It is exciting news, to be sure. But just as Auclair advised – and as is generally a reasonable principle to follow – one should proceed tentatively and with caution toward any claims about evidence for the existence of cosmic strings.

Currently I am preparing to submit my thesis for the end of the month, so I haven’t had a moment to properly dig into the report. A letter by Simone Blasi, Vedran Brdar, and Kai Schmitz speculating on the connection to cosmic strings can be found here. It will be great to write about all of this in more technical detail when there is time, and to also watch closely for further reports.

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As I noted the other day, there were a number of interesting talks at String Math 2020. I would really like to write about them all, but as I am short on time I want to spend a brief moment thinking about one talk in particular. Robbert Dijkgraaf’s presentation, ‘The Unreasonable Effectiveness of String Theory in Mathematics‘, I found to be enjoyable even though it was not the most technical or substantive. In some sense, I received it more as a philosophical essay – a sort of status report to motivate. I share it here because, what Dijkgraaf generally encircles, especially toward the end, is very much the topic of my thesis and the focus of my forthcoming PhD years. Additionally, while it may have aimed to inspire and motivate string theorists, the structure of the talk is such that a general audience may also extract much wonder and stimulation.

One can see that, whilst, certainly in my view, mathematics is a platonic science, Dijkgraaf wants to establish early on the unavoidable and unmistakable connection between fundamental physics and pure mathematics. So he starts his presentation by ruminating on this deep relationship. Eugene Wigner’s ‘The Unreasonable Effectiveness of Mathematics in the Natural Sciences‘ comes to mind almost immediately (indeed inspiring the title of the talk) in addition to past reflections by many intellectual giants. The historical evidence and examples are overwhelming as to the power of mathematics to speak the language of reality; at the same time, physics exists in this large space of concepts. It is their overlap – the platonic nature and rigid structures of mathematics and the systematic intuition of physics with its ability to capture nature’s phenomena – that in fundamental science suggests deep ideas of unity and synthesis. On this point, Dijkgraaf uses the example of the basic and humble derivative, highlighting the many perspectives it fosters to show that the mathematical and physical use of the concept is broad. The point is to say that there exists a large space of interpretations about even such a basic conceptual tool. The derivative has both physical meaning and interpretation as well as purely mathematical meaning. These many perspectives – similar, I suppose, to Feynman’s notion of a hierarchy of concepts – offer in totality a wealth of insight.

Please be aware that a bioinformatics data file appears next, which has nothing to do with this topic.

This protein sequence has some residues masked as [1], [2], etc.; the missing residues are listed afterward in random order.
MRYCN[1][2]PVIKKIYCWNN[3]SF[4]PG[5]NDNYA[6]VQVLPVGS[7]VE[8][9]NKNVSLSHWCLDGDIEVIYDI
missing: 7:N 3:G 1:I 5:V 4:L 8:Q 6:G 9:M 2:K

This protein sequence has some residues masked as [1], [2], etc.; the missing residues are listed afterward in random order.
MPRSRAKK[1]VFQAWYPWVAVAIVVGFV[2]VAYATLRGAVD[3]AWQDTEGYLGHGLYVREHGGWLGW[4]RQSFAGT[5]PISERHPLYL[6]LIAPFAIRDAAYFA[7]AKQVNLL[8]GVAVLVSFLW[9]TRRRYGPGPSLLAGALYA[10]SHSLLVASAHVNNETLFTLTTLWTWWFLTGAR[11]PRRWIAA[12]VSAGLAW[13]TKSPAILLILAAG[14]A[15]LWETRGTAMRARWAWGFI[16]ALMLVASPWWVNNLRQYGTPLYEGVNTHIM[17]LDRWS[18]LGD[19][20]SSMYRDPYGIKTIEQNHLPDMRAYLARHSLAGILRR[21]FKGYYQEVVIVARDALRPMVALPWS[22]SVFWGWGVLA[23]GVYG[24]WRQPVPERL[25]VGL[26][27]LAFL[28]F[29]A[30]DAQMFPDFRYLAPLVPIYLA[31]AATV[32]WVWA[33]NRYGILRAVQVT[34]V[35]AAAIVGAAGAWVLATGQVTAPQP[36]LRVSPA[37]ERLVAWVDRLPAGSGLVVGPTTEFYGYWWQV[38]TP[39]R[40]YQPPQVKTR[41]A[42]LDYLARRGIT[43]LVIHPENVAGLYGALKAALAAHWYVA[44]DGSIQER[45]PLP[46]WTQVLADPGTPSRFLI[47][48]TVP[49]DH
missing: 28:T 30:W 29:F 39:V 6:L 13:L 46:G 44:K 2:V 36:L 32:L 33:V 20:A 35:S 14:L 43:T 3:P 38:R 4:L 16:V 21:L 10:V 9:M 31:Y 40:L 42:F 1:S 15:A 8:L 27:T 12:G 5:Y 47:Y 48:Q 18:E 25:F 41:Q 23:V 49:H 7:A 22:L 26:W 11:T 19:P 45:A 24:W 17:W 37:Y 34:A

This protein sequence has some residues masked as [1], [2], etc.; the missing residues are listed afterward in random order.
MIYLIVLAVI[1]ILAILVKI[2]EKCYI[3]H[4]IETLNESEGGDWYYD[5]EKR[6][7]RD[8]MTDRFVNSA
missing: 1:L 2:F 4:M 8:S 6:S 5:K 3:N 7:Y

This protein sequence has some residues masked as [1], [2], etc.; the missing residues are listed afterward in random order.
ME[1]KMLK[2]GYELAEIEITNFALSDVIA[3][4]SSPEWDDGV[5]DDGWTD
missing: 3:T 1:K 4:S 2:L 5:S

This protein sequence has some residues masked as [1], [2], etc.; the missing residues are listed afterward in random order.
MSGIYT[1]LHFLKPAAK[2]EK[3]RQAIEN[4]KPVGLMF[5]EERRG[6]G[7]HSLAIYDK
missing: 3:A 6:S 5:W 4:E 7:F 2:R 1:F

A better example may be the dictionary between the formalism of gauge field terminology and that of bundle terminology. On the one hand, we have physicists studying Feynman diagrams and fundamental particles. On the other hand, we have mathematicians studying and calculating deep things in topology and index theory. Historically, for some time the two did not discuss or collaborate despite their connection. In fact, there was a time when maths generally turned inward and physics seemed to reject the intensifying need of higher mathematical requirements (it seems some in physics still express this rejection). As Dijkgraaf tells it, there was little to no interaction or cross-engagement, and thus there was no mathematical physics dictionary if you will. For those that absolutely despise the increasingly mathematical nature of frontier physics, one may have no problem with such separation or disconnection. But such an attitude is not good or healthy for science. We see progress in science when the two sides talk: for instance, when physicists finally realised the use of index theory. The examples are endless, to be sure, with analogies continuing in the case of the path integral formalism and category theory as Dijkgraaf highlights.

In addition to discussing the connection between maths and physics, there is a related discussion between truth and beauty. For Dijkgraaf, he wants to feature this idea (and rightly so): namely, the two kinds of beauty we may argue to exist in the language of fundamental mathematical physics, the universal and the exceptional. There is so much to be said here, but I will save that for another time!

I will not spoil any more of the talk, only to say that the concept of emergence once again appears as well as the technical idea of ‘doing geometry without geometry’. Readers of this blog will know that what Dijkgraaf is referring to is what we have discussed in the past as generalised geometry and non-geometry. As these concepts reside at the heart of my current research, we will talk about them a lot more.